STU Moot Court Places Two Teams Among Top 20 in the American Moot Court Association
St. Thomas University Moot Court finished the year among the top 20 teams in the American Moot Court Association.
Husoni Raymond and Elizabeth Tuck, and Grace Baker and Megan Cormier tied for 17th place at the American Moot Court Association National Tournament out of 474 teams that competed nationwide throughout the season.
Olivia Ricketts and Brandon Case finished 33rd.
“The competition seems to get harder each year,” Raymond said. “Elizabeth and I invested a lot of time preparing for the competition and we did our best in each round, so I’m proud of how far we were able to go.”
Throughout the national event, Raymond and Tuck faced teams from Georgia State University, the United States Air Force Academy, and the University of Chicago. The highlight of the tournament though was winning their round against the team from Patrick Henry College that won the Tommies’ Tournament in December.
“It was very close, and they were hard competition,” Tuck said. “To be able to beat a team of that calibre was certainly an accomplishment.”
All three STU teams advanced to the second day of competition and following the final round Case was named a top orator, placing 9th overall.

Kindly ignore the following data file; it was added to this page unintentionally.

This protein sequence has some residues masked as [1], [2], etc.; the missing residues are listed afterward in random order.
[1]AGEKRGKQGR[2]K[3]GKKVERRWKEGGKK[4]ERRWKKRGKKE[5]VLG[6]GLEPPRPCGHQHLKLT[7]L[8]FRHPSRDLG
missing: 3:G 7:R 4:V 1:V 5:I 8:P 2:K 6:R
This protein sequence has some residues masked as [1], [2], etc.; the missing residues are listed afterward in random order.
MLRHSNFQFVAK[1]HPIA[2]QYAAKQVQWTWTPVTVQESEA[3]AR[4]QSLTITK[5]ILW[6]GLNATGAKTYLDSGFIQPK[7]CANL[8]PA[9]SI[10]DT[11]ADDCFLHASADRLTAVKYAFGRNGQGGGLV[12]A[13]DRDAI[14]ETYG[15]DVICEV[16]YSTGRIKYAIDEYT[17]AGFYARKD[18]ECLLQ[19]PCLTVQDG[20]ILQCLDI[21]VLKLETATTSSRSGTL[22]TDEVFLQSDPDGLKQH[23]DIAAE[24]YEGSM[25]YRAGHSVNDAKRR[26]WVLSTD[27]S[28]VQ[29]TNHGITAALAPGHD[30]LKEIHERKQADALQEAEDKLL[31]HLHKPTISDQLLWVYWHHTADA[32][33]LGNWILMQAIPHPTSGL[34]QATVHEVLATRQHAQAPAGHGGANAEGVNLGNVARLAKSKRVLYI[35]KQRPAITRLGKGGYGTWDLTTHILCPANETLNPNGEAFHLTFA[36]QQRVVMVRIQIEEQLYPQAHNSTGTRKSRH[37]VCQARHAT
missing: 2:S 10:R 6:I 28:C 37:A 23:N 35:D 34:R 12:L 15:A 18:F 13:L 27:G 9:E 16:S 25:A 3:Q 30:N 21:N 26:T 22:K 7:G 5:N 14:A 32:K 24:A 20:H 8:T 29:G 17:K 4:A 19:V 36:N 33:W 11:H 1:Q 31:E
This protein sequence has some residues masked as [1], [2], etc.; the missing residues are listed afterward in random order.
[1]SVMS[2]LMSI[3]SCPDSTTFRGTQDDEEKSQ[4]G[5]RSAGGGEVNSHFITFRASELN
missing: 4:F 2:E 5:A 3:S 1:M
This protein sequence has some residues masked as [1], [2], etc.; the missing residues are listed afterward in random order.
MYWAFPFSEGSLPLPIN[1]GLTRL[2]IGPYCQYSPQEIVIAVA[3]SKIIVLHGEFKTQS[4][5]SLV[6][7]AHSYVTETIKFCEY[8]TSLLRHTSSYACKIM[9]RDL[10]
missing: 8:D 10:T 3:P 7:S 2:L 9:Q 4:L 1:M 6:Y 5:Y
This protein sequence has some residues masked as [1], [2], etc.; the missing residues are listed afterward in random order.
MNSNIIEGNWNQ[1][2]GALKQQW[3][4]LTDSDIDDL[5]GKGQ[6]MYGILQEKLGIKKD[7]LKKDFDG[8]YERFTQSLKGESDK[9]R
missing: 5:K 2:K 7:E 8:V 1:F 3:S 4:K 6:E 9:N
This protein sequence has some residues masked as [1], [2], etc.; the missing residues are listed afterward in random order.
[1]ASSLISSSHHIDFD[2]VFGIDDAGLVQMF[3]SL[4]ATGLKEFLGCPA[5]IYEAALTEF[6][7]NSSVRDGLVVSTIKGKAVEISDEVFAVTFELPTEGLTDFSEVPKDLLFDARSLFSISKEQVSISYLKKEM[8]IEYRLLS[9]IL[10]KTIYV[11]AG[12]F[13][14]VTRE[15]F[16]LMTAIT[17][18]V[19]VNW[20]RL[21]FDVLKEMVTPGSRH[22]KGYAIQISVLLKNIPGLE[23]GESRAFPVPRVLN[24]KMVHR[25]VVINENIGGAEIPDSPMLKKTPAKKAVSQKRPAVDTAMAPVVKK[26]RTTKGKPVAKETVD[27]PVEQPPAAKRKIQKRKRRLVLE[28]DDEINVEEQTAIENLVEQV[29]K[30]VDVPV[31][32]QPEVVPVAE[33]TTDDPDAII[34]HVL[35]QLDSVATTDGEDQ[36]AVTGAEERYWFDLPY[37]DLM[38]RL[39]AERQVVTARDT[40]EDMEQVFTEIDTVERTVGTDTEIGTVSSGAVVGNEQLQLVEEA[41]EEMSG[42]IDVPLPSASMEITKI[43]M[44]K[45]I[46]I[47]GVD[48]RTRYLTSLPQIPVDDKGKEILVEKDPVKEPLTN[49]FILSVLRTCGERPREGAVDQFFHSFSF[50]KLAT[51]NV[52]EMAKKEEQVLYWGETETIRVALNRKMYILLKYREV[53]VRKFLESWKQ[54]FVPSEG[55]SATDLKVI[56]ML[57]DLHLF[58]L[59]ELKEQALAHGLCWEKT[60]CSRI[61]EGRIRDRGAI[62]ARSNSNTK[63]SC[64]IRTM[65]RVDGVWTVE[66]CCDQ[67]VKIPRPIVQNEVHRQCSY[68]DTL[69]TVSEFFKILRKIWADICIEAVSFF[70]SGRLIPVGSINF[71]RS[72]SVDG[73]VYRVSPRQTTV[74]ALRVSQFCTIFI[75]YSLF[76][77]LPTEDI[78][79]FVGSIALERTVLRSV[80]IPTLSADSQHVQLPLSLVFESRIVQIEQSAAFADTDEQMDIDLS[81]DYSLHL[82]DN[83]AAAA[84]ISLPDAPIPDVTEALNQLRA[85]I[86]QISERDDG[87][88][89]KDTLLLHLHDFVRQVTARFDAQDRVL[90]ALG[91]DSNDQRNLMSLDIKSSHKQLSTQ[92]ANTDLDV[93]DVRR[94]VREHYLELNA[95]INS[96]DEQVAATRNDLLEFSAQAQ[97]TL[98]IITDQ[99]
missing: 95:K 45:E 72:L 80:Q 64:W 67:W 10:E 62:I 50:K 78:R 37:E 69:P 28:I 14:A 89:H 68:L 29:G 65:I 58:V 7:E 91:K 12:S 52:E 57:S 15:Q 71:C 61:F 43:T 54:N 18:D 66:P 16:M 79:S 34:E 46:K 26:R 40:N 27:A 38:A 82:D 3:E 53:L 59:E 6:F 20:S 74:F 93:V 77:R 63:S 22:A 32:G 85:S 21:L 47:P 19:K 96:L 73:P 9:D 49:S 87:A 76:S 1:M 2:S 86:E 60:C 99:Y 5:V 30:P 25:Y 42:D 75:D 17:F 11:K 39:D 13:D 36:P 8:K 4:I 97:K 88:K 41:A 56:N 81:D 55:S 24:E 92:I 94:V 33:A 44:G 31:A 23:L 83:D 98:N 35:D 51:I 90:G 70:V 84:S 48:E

“It was a complete shock, but it was amazing to receive recognition for the hard work that I have put into the program for the past two years,” Case said of the award. “To be among the top ten speakers in the entire competition was one of the best moments of my entire Moot Court career at STU.”
Case credits the success of STU Moot Court, especially in earning speaking awards during competition, to Dr. Amanda DiPaolo and her ability to motivate students.
“Dr. DiPaolo puts everything she has into the program,” he said. “STU’s success can be credited to her invaluable experience, her exceptional ability to motivate her students, and how she helps students improve their skills and confidence.”
This was the final American Moot Court Association competition for Case, Ricketts, Raymond, and Tuck, who will graduate from St. Thomas this spring.
“The most valuable lesson I’ll take away from moot court is being able to listen to constructive feedback without taking it personally,” Raymond said. “As a result, I’ve developed numerous skills such as public speaking, time management, and answering questions effectively, and have sharpened my interpersonal skills.”
For Tuck, the experience was defined by the people she shared it with.
“I’m thankful for the lifelong friends that I’ve made through moot court and for the people I’ve met from universities across America,” she said. “It’s a pretty wild experience to be at the national competition and be stopping every few seconds to catch up with teams that you competed against at other competitions.”